You may freshen up your breath, but cops will soon be equipped with a microphone that can catch you by your voice pattern
CATCHING sloshed people on the roads has always been tricky for the police. Mild drinkers are often experts at pretending that they are sober. But the next time you get caught for driving in an
inebriated state, the cops may simply
ask you to speak in a microphone linked
to a computer, which can easily provide
conclusive proof of your crime (The
Economist, Vol339, No 7969).
An American scientist, Kathleen Cummings from the Georgia Institute of Technology in Atlanta, us, is developing a new technology that can elicit patterns from drunken speech that a computer can analyse. In a related work, researchers Renetta tull and Janet Rutledge from the Northwestern University in Evanston, Illinois, are examining what having a cold can do to your voiceprint -their efforts aim towards discovering the gadgets that a computer would need to separate one person's voice from another's.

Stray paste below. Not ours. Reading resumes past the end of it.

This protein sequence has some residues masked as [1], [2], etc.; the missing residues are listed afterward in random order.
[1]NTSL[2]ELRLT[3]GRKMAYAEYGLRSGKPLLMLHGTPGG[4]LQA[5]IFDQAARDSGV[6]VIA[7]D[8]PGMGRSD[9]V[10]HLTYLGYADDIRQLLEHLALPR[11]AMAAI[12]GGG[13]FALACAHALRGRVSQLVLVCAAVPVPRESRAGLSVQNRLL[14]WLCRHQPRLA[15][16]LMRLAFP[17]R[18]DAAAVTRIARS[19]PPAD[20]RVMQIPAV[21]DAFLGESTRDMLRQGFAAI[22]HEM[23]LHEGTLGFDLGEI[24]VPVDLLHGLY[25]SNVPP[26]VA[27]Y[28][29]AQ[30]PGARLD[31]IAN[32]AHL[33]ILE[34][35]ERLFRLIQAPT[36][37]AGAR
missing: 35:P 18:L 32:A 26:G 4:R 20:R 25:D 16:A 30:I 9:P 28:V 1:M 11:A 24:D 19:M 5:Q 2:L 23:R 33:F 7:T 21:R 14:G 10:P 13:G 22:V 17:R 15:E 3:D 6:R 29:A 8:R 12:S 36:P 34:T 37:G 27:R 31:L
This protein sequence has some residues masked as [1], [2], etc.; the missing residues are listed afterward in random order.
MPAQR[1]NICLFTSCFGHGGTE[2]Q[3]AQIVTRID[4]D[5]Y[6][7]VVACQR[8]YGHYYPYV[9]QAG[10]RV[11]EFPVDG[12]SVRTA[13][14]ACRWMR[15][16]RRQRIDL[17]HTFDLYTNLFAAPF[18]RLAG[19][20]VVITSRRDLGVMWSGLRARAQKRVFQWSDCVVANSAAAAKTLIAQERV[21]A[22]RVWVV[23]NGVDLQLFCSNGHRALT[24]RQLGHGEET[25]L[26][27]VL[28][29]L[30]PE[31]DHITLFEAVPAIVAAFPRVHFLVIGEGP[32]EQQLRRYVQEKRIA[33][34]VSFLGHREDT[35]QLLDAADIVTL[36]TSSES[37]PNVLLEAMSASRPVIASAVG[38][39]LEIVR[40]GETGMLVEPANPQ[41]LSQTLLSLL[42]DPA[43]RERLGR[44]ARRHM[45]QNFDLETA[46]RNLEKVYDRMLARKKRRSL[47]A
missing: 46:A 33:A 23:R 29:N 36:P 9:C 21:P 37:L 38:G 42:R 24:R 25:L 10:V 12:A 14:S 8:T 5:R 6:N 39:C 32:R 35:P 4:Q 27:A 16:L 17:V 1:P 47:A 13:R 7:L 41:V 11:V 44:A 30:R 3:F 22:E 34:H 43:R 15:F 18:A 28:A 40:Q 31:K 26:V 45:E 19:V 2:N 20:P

A lot of research in speech recognition is already underway. It basically means picking out the voiceprint -the elements that make a voice unique and hence recogniseable. It also enables recognition of a person's voice with a bunged-up nose or alcohol-sodden consonants.
The human voice, as we hear it, is born in the vocal cords, and is then modified and articulated in the vocal tract ~ the throat, mouth and lips. For a computer to recognise a human voice, it needs to <;onvert the="" sound="" into="" mathematical="" formulae.="" there="" are="" several="" ways="" of="" doing="" it,="" each="" highlighting="" different="" aspects="" of="" the="" voice.="" the="" first="" is="" the="" raw="" sound="" -the="" waveform.="">;onvert>
To unpack this waveform, Cummings passed a speech recording backwards through a series of filters that mimic the vocal tract, returning it as closely as possible to the pristine glottal sound. She found that a drunken person not only walks unsteadily but also has wavering vocal cords - this enables a reliable computer test for intoxicated speech. Similarly, Tull and Rutledge put snuffy and normal voice recordings through another filter - one that simulates how human hearing systems process sound. They found that healthy and unhealthy voices contained different features which could be measured by a computer.
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